The next week, Kevin Kelly comes up to me and goes, ‘How fast can you get to Memphis?’ I said, ‘How fast do you need me there?’ He said that they would like me there in a week. We packed up in L.A. and got a U-Haul. My ex-husband and I relocated. After Memphis Championship Wrestling School, I moved to Louisville, Kentucky, for OVW. And then I got brought up much, much later. The rest is history. I’ve been doing it for 18 years, and I never left. I’m not retired. I don’t wrestle as much as I used to. I mainly do Comic-Cons and Wrestling-Cons to do signings. Isn’t it crazy? For me to not have any history of doing anything in this profession and look at me now. It bit me, and it’s in my blood now.

CL: Incredible! I love how it works that way with so many people. I grew up watching wrestling since I was four, so it really surprised no one when I went to wrestling school in Baltimore. But I met a lot of people who, you know, they were just big guys, and they’re like, ‘Oh, I can do this.’ And half of them would dropout, not realizing how tough it was. The other half that stuck around, same thing, it just bit them.

LMV: Yeah, you would look at a guy, a good-looking guy who is just huge, and they look like a wrestler. Then you would see them get in the ring, and they just get so winded running the ropes, and they think it loos so easy and choreographed. They have no idea what it entails to be part of it, and they get weeded out so quickly. It’s insane with what’s involved in the wrestling business. It’s not, you just go out there and do a routine.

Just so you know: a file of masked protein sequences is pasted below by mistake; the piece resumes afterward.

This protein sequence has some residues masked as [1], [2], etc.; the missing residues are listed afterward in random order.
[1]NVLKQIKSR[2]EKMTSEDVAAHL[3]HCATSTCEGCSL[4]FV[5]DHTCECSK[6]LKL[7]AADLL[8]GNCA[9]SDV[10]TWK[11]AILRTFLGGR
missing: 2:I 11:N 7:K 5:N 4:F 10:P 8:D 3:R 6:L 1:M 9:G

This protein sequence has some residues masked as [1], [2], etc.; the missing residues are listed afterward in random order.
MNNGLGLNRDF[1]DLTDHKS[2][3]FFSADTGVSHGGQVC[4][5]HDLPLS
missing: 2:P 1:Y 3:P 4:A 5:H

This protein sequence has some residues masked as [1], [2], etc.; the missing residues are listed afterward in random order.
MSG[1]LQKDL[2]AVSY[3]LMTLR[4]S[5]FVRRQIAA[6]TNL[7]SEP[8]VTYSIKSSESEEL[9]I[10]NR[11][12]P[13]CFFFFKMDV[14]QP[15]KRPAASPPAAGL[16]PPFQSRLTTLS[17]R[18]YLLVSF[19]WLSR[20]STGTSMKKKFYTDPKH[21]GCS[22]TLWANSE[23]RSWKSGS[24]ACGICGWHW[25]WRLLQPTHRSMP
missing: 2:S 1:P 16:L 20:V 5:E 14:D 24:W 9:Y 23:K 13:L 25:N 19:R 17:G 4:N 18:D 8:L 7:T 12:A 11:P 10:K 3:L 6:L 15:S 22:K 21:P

You have to know where the camera angles are. You know how to get the crowd involved, and if the fans are not getting into it, you need to change the match. Sometimes you go, ‘You be the heel, I’ll be the babyface.’ Then you go out there and it doesn’t work, and then you have to learn on the spot, ‘You know what, they’re not buying you as a babyface or a heel,’ and in the ring you need to know how to change it up. You have to talk to each other out there. You know because of your background, but a lot of fans don’t know what it takes to be a part of it.

For us girls, I think it’s really difficult just because we’re not supposed to age. We can’t gain weight, we can’t grey, and we still need to maintain what we used to be. It’s a lot of pressure. It’s like, I do a lot of Comic-Cons and signings and stuff like that, and you have to look at the banner and, ‘Oh, is that who that is?! Are you kidding me!’ They look so different now that you have to look at their banner you’re like, ‘[Gasp] What happened? Look at how old they got.’ That kind of stuff.

I tell my friends, I tell Tommy Dreamer, ‘Be the first to tell me, ‘You better not do that move. You don’t do it as crisp as you used to.” Which hasn’t happened yet. I’m asked when I am going to retire, and I say the day when people say, ‘Oh my God! Remember how badass she used to be?’ Or, ‘She used to be so much better. She’s gained a lot of weight. She looks old.’ I don’t want that. I don’t want sympathy from fans. I want them to remember what I always was in this industry; the hard worker, always trying to work on my craft, and that kind of stuff.

CL: Well, you still look phenomenal, and you’re still kicking ass.

LMV: Thank you.